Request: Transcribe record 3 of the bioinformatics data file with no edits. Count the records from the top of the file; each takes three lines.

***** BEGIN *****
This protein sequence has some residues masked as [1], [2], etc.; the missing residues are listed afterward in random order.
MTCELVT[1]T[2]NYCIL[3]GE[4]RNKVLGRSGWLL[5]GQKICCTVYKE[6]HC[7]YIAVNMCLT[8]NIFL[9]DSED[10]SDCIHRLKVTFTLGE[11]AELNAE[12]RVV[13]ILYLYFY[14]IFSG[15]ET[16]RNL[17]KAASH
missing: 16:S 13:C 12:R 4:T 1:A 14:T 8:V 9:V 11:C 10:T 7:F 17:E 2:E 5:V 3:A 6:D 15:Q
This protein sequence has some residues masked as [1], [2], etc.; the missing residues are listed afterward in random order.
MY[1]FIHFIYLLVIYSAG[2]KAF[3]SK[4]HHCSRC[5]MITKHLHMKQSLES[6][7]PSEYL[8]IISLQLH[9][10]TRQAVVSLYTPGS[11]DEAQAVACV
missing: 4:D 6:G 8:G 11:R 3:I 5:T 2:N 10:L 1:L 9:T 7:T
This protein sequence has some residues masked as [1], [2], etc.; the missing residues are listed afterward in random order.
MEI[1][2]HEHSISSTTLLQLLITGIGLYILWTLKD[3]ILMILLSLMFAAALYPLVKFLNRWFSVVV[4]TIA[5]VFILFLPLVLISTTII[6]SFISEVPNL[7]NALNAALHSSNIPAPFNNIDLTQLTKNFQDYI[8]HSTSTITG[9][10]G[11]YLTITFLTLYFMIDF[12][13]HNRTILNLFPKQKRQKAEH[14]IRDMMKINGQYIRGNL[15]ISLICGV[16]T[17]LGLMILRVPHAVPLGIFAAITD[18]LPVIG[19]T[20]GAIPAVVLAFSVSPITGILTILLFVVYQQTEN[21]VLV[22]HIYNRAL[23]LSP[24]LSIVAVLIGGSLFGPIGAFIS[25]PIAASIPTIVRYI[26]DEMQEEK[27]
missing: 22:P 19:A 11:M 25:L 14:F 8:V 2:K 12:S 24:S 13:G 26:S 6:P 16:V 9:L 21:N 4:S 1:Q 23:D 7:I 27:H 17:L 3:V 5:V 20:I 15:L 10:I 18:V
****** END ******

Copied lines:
This protein sequence has some residues masked as [1], [2], etc.; the missing residues are listed afterward in random order.
MEI[1][2]HEHSISSTTLLQLLITGIGLYILWTLKD[3]ILMILLSLMFAAALYPLVKFLNRWFSVVV[4]TIA[5]VFILFLPLVLISTTII[6]SFISEVPNL[7]NALNAALHSSNIPAPFNNIDLTQLTKNFQDYI[8]HSTSTITG[9][10]G[11]YLTITFLTLYFMIDF[12][13]HNRTILNLFPKQKRQKAEH[14]IRDMMKINGQYIRGNL[15]ISLICGV[16]T[17]LGLMILRVPHAVPLGIFAAITD[18]LPVIG[19]T[20]GAIPAVVLAFSVSPITGILTILLFVVYQQTEN[21]VLV[22]HIYNRAL[23]LSP[24]LSIVAVLIGGSLFGPIGAFIS[25]PIAASIPTIVRYI[26]DEMQEEK[27]
missing: 22:P 19:A 11:M 25:L 14:F 8:V 2:K 12:S 24:S 13:G 26:S 6:P 16:V 9:L 21:N 4:S 1:Q 23:D 7:I 27:H 17:L 3:V 5:V 20:I 15:L 10:I 18:V